The Doll Who Made Puppets of Men

I won’t be in town in time to celebrate her 100th birthday and join in the festivities currently (if somewhat prematurely) underway at the Brooklyn Academy of Music. The celebrated one is Brooklyn-born Barbara Stanwyck, who, on this day, 2 May, in 1943, added a piece of wood to the pile of men she knew how to manage. Charlie McCarthy, that is, a ventriloquist dummy oozing sap after a period of protracted prepubescence. Suddenly, he was sprouting facial hair, some not so hot fuzz with which he hoped to attract “women of the opposite sex.” Yet unlike Marilyn Monroe after her, the Ball of Fire hadn’t come to woo, wow, or wed Charlie. She was going to burn him without having to turn on the heat.

After cutting this log down to size by reminding him that he still worked for a measly salary of 75 cents per week, the shrewd Lady Eve offered Charlie her services as a manager: “Just place yourself in my hands and I’ll put you on a solid basis,” she promised. Apparently, Indemnity wasn’t the only thing this Lady of Burlesque preferred double. And Charlie, eager for a little independence after years of service, promptly rose to the bait.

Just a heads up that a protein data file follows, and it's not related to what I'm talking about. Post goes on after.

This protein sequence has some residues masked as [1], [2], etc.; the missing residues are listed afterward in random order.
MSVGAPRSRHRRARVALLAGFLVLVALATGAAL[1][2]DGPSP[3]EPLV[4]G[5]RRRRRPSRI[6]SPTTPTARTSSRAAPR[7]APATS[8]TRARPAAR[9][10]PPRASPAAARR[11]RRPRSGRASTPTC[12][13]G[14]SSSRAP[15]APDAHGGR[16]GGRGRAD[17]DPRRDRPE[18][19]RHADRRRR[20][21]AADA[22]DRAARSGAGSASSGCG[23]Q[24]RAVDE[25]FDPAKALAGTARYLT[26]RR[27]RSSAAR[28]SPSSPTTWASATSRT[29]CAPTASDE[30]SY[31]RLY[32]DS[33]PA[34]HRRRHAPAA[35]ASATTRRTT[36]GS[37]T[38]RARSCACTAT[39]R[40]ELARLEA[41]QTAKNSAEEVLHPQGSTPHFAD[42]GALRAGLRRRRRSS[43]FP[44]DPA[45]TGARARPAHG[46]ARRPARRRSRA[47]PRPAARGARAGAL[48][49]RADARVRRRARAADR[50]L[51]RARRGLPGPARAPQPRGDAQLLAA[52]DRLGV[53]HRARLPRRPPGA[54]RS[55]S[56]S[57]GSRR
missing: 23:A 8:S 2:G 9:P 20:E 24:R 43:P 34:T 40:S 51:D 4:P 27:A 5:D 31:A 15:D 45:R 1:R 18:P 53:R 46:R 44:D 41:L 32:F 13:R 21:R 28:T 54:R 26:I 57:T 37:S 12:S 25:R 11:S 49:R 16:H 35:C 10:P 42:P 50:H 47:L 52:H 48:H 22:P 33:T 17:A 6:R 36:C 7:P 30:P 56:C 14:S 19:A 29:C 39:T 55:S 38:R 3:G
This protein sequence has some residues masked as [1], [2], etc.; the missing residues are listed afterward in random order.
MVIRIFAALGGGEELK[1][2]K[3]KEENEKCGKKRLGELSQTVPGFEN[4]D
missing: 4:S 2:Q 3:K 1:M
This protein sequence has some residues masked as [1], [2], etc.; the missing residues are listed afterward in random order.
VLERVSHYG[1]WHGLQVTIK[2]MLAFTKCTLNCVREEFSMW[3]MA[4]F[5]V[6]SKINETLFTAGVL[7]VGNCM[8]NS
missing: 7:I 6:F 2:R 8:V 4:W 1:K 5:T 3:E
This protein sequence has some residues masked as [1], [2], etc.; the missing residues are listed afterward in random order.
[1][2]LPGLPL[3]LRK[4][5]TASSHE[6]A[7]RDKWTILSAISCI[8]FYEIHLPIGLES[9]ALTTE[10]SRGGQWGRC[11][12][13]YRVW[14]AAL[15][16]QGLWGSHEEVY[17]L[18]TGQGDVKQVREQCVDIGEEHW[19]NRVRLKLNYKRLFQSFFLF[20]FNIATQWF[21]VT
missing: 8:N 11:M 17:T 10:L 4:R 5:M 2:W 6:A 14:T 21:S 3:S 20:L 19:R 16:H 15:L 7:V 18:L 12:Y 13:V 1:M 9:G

As he would a few weeks later, when Claudette Colbert invited him to her beach house, Charlie learned another important wartime lesson: not to be too selfish or greedy while Americans were called upon to make sacrifices and lend their support to neighbor and nation alike. As for Ms. Stanwyck, she still walked away with a few extra nickels she had managed to squeeze out of the timbered twerp, who, for once, ended up not having the last word.

Whether or not she had any desire to handle or caress men, she could manage them, all right.

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